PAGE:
As had been a sort of pseudo-tradition, the president of Mexico, Carlos Salinas de Gortari, embarked on an ambitious fiscal stimulus plan just before the 1994 election. On top of periods of hyperinflation in the late eighties, already high debt to GDP ratios, and cheap oil exports, the new spending was unwise.
As the Mexican government used a fixed exchange regime that would convert pesos to dollars, investors reacted quickly and harshly when the EZLN, an insurgent paramilitary organization, declared war on the government on 1 January, 1994 – the same day NAFTA went into effect.
When investors cash out for dollars the Mexican government slowly lost its reserve of dollars and by the end of 1994 the peso had to be devalued as the foreign reserves could not support the mass exodus any longer.
USD:MXN, 1990-1997
Source: tradingeconomics.com
Thailand 1996
Thailand was a stable performer in Southeast Asia in the early nineties, averaging 8% growth for the first five years of the decade.
The government acted to maintain the exchange rate in lieu of letting the currency depreciate. The central bank used foreign exchange reserves to prop up the price of the baht by purchasing baht with dollars. The central bank raised interest rates, encouraging foreign money to invest in the baht but also penalizing those who wish to sell baht speculatively.
The Thai central bank tied the currency – the baht – to a basket of inflation-adjusted currencies, including the dollar, the yen, and the German mark. This provided price stability that can be seen in relative low rates of inflation of 3.4 percent in 1993 and 5.9 percent in 1996.
USD:THB, 1995-2000
Source: tradingeconomics.com
China's Trinity
Chinese policymakers know well of the impossible trinity and have chosen, at least de jure, to control capital flows, allowing for a fixed exchange regime as well as independent monetary policy.
de jure versus de facto
Fixed exchange regime
Why does China want to devaule its currency relative to the dollar? Exports.
Cheaper RMB allows Chinese exports to sell at lower prices. Thus the PBOC effectively subsidizes exporters on the international stage
This is not without costs; the PBOC must use sterilization tools to remove excess liquidity in markets to prevent inflation at home (e.g. increased reserve requirements)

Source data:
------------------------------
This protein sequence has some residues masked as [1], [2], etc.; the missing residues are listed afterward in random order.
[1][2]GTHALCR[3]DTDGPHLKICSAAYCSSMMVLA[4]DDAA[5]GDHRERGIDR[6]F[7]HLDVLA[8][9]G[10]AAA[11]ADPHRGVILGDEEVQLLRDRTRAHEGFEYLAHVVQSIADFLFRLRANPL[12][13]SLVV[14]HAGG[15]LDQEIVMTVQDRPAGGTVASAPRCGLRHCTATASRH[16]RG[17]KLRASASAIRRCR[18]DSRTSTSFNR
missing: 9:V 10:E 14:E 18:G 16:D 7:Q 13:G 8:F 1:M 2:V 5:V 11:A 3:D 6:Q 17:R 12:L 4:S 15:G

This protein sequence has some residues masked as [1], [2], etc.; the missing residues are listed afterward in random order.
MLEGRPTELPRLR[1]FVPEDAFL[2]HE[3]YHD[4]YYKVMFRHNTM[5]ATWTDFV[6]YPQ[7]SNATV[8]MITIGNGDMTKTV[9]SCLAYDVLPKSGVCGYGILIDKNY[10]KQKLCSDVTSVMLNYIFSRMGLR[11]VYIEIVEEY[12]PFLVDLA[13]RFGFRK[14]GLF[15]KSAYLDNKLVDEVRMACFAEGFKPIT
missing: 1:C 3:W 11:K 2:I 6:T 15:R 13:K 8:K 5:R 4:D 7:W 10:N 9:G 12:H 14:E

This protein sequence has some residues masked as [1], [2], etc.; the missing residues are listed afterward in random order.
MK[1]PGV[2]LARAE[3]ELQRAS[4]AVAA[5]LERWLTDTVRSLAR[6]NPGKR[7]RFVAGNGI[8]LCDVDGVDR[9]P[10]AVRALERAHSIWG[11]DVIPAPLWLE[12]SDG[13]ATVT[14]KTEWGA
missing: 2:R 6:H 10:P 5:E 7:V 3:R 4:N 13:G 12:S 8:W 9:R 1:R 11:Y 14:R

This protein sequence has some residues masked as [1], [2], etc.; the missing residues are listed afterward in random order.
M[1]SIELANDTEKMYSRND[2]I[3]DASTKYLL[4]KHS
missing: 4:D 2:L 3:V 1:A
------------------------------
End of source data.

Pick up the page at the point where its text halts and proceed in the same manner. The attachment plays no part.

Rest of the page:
Source: tradingeconomics.com
Options
With increased capital inflows escaping regulator's regulations, the fixed rate regime has become very expensive and unsustainable in the long term.
The People’s Bank of China uses four main tools to implement price stability through monetary policy; setting interest rates, open market operations, reserve requirement ratios, and loan targets.
As dictated by the impossible trinity, policy makers institute capital controls while enforcing a fixed exchange regime with effective monetary policy
Capital inflows have increased more than the letter of the law and policy changes would suggest
Example: to dampen speculative investment in real estate, is that foreigners can de jure only buy property if they have studied or worked within China for one year. But this can easily be circumvented.
Source: Han Jian (2011)
PBOC buys dollars each day in open markets, propping up demand for dollar and comparatively devaluing the renmibi
Must liberalize exchange rate, relax capital controls, or both.
Just opening capital flows would decrease current account surplus and create a costly appreciative pressure on the RMB
Only liberalizing the exchange rate would hurt exporters and, because of the reliance on exports, would damage growth in the standard of living for most Chinese
Best options: gradual transition to liberalize both.

The central bank will have little cost to sterilize amassed foreign reserves. The reduction in the current account surplus can be softened with expansionary monetary policy, increasing depreciation and inflation, and thus keeping nominal terms growing at expected rates.
Questions?